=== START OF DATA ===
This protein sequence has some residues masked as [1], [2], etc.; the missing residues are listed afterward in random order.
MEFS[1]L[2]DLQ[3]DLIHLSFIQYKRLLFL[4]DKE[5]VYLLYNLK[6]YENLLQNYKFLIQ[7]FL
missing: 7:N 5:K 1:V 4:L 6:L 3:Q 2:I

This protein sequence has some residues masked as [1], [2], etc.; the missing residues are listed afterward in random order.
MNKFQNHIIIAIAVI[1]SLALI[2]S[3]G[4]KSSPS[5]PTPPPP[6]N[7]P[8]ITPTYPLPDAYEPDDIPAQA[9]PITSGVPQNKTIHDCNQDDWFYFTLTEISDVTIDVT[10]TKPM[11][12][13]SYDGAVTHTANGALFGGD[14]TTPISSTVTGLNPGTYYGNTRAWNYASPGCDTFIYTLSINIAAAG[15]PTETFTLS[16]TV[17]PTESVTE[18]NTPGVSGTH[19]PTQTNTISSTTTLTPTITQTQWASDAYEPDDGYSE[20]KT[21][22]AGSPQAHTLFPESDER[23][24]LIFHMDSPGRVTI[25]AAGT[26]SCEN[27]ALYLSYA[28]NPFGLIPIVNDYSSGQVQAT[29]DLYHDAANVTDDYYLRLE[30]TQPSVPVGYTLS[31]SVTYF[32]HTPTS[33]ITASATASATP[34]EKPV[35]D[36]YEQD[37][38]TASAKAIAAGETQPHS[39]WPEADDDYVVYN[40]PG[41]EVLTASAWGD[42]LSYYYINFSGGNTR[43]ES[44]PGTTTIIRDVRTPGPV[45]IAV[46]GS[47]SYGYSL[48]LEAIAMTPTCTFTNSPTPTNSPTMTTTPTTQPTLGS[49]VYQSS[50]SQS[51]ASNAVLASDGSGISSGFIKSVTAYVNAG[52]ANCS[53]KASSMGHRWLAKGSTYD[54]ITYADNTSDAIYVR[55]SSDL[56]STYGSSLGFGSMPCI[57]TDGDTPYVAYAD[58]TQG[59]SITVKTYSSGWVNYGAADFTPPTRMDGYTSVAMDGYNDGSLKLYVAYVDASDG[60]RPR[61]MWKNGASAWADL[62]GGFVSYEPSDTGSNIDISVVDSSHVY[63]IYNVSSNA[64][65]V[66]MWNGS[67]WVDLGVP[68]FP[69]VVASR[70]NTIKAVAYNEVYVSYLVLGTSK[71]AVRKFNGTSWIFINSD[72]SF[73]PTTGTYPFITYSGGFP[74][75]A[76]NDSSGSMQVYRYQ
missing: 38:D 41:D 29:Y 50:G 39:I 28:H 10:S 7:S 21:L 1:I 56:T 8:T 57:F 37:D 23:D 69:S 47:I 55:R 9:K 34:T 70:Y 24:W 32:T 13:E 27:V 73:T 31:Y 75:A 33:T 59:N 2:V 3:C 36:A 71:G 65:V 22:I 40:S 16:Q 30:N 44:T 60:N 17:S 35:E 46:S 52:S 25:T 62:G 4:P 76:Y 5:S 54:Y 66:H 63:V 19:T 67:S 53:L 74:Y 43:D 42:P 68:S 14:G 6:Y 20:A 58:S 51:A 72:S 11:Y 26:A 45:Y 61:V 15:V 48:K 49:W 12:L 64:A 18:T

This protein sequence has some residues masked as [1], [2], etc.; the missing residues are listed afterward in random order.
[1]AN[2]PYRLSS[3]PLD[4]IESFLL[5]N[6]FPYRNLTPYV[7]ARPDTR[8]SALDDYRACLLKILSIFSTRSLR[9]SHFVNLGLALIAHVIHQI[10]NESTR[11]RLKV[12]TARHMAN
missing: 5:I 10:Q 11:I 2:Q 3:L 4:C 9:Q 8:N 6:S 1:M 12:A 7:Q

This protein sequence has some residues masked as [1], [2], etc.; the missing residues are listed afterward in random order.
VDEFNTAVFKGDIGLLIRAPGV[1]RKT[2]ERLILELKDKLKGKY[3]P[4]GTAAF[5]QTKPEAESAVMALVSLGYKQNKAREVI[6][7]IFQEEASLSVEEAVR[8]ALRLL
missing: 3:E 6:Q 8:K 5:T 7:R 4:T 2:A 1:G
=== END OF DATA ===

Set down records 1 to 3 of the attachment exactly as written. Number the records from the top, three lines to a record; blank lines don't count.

This protein sequence has some residues masked as [1], [2], etc.; the missing residues are listed afterward in random order.
MEFS[1]L[2]DLQ[3]DLIHLSFIQYKRLLFL[4]DKE[5]VYLLYNLK[6]YENLLQNYKFLIQ[7]FL
missing: 7:N 5:K 1:V 4:L 6:L 3:Q 2:I

This protein sequence has some residues masked as [1], [2], etc.; the missing residues are listed afterward in random order.
MNKFQNHIIIAIAVI[1]SLALI[2]S[3]G[4]KSSPS[5]PTPPPP[6]N[7]P[8]ITPTYPLPDAYEPDDIPAQA[9]PITSGVPQNKTIHDCNQDDWFYFTLTEISDVTIDVT[10]TKPM[11][12][13]SYDGAVTHTANGALFGGD[14]TTPISSTVTGLNPGTYYGNTRAWNYASPGCDTFIYTLSINIAAAG[15]PTETFTLS[16]TV[17]PTESVTE[18]NTPGVSGTH[19]PTQTNTISSTTTLTPTITQTQWASDAYEPDDGYSE[20]KT[21][22]AGSPQAHTLFPESDER[23][24]LIFHMDSPGRVTI[25]AAGT[26]SCEN[27]ALYLSYA[28]NPFGLIPIVNDYSSGQVQAT[29]DLYHDAANVTDDYYLRLE[30]TQPSVPVGYTLS[31]SVTYF[32]HTPTS[33]ITASATASATP[34]EKPV[35]D[36]YEQD[37][38]TASAKAIAAGETQPHS[39]WPEADDDYVVYN[40]PG[41]EVLTASAWGD[42]LSYYYINFSGGNTR[43]ES[44]PGTTTIIRDVRTPGPV[45]IAV[46]GS[47]SYGYSL[48]LEAIAMTPTCTFTNSPTPTNSPTMTTTPTTQPTLGS[49]VYQSS[50]SQS[51]ASNAVLASDGSGISSGFIKSVTAYVNAG[52]ANCS[53]KASSMGHRWLAKGSTYD[54]ITYADNTSDAIYVR[55]SSDL[56]STYGSSLGFGSMPCI[57]TDGDTPYVAYAD[58]TQG[59]SITVKTYSSGWVNYGAADFTPPTRMDGYTSVAMDGYNDGSLKLYVAYVDASDG[60]RPR[61]MWKNGASAWADL[62]GGFVSYEPSDTGSNIDISVVDSSHVY[63]IYNVSSNA[64][65]V[66]MWNGS[67]WVDLGVP[68]FP[69]VVASR[70]NTIKAVAYNEVYVSYLVLGTSK[71]AVRKFNGTSWIFINSD[72]SF[73]PTTGTYPFITYSGGFP[74][75]A[76]NDSSGSMQVYRYQ
missing: 38:D 41:D 29:Y 50:G 39:I 28:H 10:S 7:S 21:L 1:I 56:T 8:T 57:F 37:D 23:D 69:S 47:I 55:R 9:K 34:T 70:Y 24:W 32:T 13:E 27:V 73:T 31:Y 75:A 33:T 59:N 2:V 3:C 36:A 71:G 65:V 22:I 40:S 16:Q 30:N 44:T 60:N 17:S 35:E 46:S 52:S 25:T 62:G 4:P 76:Y 5:S 54:Y 66:H 63:V 19:T 67:S 53:L 74:Y 43:D 42:P 68:S 14:G 6:Y 20:A 58:S 51:A 72:S 11:Y 26:A 45:Y 61:V 15:V 48:K 49:W 12:L 64:A 18:T

This protein sequence has some residues masked as [1], [2], etc.; the missing residues are listed afterward in random order.
[1]AN[2]PYRLSS[3]PLD[4]IESFLL[5]N[6]FPYRNLTPYV[7]ARPDTR[8]SALDDYRACLLKILSIFSTRSLR[9]SHFVNLGLALIAHVIHQI[10]NESTR[11]RLKV[12]TARHMAN
missing: 5:I 10:Q 11:I 2:Q 3:L 4:C 9:Q 8:N 6:S 1:M 12:A 7:Q